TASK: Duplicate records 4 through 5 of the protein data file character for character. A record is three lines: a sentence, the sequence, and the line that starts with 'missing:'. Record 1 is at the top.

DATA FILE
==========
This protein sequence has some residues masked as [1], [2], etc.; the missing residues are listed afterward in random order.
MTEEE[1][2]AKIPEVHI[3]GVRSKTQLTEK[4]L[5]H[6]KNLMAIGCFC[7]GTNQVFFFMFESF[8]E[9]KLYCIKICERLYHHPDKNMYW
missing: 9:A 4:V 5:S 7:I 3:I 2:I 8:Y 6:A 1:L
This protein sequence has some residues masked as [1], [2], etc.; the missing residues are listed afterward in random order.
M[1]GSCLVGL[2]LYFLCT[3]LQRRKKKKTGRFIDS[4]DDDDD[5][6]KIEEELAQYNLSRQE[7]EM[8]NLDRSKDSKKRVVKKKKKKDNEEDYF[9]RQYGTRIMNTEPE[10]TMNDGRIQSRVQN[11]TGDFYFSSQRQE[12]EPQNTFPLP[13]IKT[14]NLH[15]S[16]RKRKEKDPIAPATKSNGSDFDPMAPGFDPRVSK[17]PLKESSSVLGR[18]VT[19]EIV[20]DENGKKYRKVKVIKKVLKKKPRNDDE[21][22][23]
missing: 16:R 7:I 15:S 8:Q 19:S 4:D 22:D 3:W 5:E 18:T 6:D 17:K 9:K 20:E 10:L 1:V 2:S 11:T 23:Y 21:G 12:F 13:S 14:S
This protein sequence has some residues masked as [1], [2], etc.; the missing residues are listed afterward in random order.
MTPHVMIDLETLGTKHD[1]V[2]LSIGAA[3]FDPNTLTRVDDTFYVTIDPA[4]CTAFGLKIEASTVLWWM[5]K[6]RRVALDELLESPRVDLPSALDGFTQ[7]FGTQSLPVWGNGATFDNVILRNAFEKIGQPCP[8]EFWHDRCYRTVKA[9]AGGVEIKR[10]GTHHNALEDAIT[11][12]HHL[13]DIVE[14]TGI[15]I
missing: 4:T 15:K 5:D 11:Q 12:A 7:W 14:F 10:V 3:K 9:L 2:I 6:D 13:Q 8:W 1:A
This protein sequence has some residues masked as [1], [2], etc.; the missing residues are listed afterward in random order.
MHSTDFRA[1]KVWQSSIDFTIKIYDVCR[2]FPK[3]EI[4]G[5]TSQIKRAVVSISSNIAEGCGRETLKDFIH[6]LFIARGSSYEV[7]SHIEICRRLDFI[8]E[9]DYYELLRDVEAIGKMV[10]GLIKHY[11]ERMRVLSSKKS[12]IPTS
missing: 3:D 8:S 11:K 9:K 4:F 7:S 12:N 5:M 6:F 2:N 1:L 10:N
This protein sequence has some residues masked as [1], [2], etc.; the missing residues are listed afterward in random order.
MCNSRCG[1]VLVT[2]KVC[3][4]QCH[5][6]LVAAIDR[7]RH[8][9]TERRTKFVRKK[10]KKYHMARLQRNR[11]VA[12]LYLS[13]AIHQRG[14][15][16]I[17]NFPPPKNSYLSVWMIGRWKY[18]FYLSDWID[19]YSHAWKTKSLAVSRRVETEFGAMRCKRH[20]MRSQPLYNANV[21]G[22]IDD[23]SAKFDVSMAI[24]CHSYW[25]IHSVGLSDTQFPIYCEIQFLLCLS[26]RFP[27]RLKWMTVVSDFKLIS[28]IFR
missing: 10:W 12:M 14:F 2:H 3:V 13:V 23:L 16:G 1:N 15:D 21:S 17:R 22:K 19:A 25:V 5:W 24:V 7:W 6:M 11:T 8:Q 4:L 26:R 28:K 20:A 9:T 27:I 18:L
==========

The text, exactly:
This protein sequence has some residues masked as [1], [2], etc.; the missing residues are listed afterward in random order.
MHSTDFRA[1]KVWQSSIDFTIKIYDVCR[2]FPK[3]EI[4]G[5]TSQIKRAVVSISSNIAEGCGRETLKDFIH[6]LFIARGSSYEV[7]SHIEICRRLDFI[8]E[9]DYYELLRDVEAIGKMV[10]GLIKHY[11]ERMRVLSSKKS[12]IPTS
missing: 3:D 8:S 11:K 9:K 4:F 7:S 12:N 5:M 6:F 2:N 1:L 10:N
This protein sequence has some residues masked as [1], [2], etc.; the missing residues are listed afterward in random order.
MCNSRCG[1]VLVT[2]KVC[3][4]QCH[5][6]LVAAIDR[7]RH[8][9]TERRTKFVRKK[10]KKYHMARLQRNR[11]VA[12]LYLS[13]AIHQRG[14][15][16]I[17]NFPPPKNSYLSVWMIGRWKY[18]FYLSDWID[19]YSHAWKTKSLAVSRRVETEFGAMRCKRH[20]MRSQPLYNANV[21]G[22]IDD[23]SAKFDVSMAI[24]CHSYW[25]IHSVGLSDTQFPIYCEIQFLLCLS[26]RFP[27]RLKWMTVVSDFKLIS[28]IFR
missing: 10:W 12:M 14:F 2:H 3:V 13:V 23:L 16:G 1:N 15:D 21:S 17:R 22:K 19:A 25:V 5:W 24:V 7:W 6:M 11:T 8:Q 4:L 26:R 28:K 20:A 9:T 27:I 18:L